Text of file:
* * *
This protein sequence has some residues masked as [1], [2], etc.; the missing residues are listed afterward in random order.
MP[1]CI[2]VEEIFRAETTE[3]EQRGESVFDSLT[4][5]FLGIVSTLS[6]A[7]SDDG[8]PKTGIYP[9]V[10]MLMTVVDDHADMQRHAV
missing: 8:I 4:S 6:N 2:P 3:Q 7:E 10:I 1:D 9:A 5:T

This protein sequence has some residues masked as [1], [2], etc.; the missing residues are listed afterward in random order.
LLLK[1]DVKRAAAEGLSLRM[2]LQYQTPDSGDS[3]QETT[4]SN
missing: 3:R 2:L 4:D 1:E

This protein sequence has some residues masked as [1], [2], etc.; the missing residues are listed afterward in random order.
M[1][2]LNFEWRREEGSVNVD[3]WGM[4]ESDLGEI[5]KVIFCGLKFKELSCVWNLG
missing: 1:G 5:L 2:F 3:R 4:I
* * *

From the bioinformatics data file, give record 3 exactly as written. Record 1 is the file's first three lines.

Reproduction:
This protein sequence has some residues masked as [1], [2], etc.; the missing residues are listed afterward in random order.
M[1][2]LNFEWRREEGSVNVD[3]WGM[4]ESDLGEI[5]KVIFCGLKFKELSCVWNLG
missing: 1:G 5:L 2:F 3:R 4:I